By Harrison Garcia Ruiz, CFCA communication center liaison in Bogota, Colombia
Many children in the rural areas of Colombia have to walk long distances to get their education.
One example is Diego, 13, sponsored through CFCA. He must walk an hour and 20 minutes one way to attend school in a town outside Bogota.
Every morning Diego wakes up at 4:30 a.m. He takes a shower, dresses in his school uniform, eats breakfast and starts walking at 5:30 a.m.
He starts classes at 7 a.m. and finishes at 1 p.m. Sometimes he walks all the way back home, but occasionally his mother has the money to give him to take a bus to come back home from school.
Even when Diego takes the bus, he needs to walk 30 minutes to get to his house.
Some of the biggest challenges Diego faces are the rainy season and frosts during the early morning.
The streets are not cemented, and Diego has to wear boots for the mud. He keeps his school shoes in his backpack.
Diego loves to study. His favorite subject is English, and his favorite sport is soccer. He wants to be a professional soccer player someday.
ìI am so thankful and glad for the school supplies that I received at CFCA and for the formation and support CFCA brings to my mother,î Diego said. ìIn this way, my mother is able to teach me good moral values, and she helps me with my homework.î
Diego also credits his mother with helping him focus on his education.
“I help my mother with the chores at home, and she helps me to understand my subjects better and to do my homework,” he said. “We work as a team!”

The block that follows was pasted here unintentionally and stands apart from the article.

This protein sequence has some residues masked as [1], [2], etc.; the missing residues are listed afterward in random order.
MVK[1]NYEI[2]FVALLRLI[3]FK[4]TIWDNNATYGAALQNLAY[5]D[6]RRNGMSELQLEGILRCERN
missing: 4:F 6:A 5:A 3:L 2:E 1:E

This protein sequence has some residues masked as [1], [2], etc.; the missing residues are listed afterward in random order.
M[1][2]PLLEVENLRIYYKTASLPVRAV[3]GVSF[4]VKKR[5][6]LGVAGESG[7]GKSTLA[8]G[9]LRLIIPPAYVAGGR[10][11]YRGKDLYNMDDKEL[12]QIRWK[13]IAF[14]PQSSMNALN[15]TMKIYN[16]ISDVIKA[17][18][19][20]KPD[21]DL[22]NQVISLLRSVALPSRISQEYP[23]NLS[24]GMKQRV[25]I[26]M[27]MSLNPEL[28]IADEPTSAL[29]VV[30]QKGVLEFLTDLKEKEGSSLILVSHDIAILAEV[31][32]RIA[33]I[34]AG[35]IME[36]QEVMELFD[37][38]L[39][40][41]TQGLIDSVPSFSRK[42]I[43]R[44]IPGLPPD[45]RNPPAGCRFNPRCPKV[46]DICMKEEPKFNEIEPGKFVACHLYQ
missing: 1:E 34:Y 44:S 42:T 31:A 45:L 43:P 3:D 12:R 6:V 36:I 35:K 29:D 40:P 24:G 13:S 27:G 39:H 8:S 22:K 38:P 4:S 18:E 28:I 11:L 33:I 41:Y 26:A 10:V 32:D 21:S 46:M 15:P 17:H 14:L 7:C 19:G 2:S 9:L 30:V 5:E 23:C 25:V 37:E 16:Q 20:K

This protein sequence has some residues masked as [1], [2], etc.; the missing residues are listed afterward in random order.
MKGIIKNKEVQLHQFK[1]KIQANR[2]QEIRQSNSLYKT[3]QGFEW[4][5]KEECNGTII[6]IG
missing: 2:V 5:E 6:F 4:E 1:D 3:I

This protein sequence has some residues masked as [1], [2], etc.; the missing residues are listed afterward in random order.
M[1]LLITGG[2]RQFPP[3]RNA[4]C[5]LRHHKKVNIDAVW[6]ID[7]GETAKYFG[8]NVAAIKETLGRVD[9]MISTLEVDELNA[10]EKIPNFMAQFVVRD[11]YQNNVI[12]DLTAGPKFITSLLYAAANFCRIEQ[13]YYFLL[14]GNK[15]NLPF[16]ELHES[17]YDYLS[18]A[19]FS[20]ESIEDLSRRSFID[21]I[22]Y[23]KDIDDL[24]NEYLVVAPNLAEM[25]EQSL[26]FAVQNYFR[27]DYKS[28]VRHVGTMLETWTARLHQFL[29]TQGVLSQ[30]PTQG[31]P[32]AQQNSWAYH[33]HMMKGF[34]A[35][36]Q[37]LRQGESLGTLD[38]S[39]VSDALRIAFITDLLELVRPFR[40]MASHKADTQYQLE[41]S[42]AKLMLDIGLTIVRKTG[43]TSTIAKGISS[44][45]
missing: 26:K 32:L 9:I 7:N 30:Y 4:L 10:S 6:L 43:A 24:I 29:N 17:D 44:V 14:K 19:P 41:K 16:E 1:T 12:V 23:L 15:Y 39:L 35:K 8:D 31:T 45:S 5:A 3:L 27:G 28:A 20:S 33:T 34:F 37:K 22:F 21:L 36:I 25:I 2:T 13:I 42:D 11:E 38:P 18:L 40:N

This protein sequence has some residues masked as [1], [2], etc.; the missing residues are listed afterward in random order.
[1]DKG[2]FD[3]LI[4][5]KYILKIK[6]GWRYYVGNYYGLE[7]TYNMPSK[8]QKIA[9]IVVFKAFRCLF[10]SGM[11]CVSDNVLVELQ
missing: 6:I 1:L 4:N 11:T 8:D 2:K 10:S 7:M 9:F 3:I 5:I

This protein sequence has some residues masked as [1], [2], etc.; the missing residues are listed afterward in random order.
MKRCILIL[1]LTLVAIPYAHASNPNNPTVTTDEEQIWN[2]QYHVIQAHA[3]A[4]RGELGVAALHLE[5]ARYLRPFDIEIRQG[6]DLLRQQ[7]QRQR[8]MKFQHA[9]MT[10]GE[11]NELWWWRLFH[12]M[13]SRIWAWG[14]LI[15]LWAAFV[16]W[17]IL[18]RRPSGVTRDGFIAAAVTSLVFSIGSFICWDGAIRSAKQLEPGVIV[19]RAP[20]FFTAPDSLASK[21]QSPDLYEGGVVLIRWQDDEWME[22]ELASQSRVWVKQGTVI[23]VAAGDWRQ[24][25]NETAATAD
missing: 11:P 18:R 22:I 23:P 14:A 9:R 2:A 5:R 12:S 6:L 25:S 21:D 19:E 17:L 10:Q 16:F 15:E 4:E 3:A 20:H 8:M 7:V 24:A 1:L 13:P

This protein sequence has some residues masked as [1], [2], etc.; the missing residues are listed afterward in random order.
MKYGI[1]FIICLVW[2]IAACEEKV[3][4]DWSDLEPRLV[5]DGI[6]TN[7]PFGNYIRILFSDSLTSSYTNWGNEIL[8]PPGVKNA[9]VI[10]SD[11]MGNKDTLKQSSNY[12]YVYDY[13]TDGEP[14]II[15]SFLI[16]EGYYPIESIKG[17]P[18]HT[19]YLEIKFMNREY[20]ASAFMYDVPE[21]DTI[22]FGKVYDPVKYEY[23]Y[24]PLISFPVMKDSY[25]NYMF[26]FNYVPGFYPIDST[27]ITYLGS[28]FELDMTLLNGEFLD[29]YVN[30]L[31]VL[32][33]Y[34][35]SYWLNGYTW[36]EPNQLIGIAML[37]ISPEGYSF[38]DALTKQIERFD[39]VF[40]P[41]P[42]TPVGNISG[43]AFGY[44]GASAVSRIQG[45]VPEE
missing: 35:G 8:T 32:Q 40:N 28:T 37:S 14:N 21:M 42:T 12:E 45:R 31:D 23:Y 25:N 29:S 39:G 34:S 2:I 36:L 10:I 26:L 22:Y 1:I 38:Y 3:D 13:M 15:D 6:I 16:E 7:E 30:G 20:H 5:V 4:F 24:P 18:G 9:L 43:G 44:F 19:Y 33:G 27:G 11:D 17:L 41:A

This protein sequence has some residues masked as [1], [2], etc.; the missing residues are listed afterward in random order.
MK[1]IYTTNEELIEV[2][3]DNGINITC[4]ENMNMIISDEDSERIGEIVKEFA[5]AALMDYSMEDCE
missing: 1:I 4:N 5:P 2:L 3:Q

Diego’s mother, Maria, said she is thankful for her son’s sponsorship. The family’s income from growing and selling flowers is not enough to pay for all their needs.
Maria attends mothers group meetings at the local CFCA office, and there she receives support to overcome the difficulties she and her family face.
“Thanks to CFCA, we get motivation to finish our education and to teach our children how important it is to get a good education,” Maria said. “We discover our skills and our children’s skills, and we develop these skills.”
Also, she can check her children’s school grades, and in this way CFCA staff members encourage mothers to help their children learn how to get good grades in school.
ìI feel that CFCA is with me, and I feel the support of the CFCA mothers groups,” Maria said. “I am learning how to have a better communication with my family. I feel glad because CFCA teaches us how we have to teach our children and how to understand them better.”
Author’s note: After this blog post was published, the CFCA project in Bogota helped get a bicycle for Diego so he no longer has to walk to school.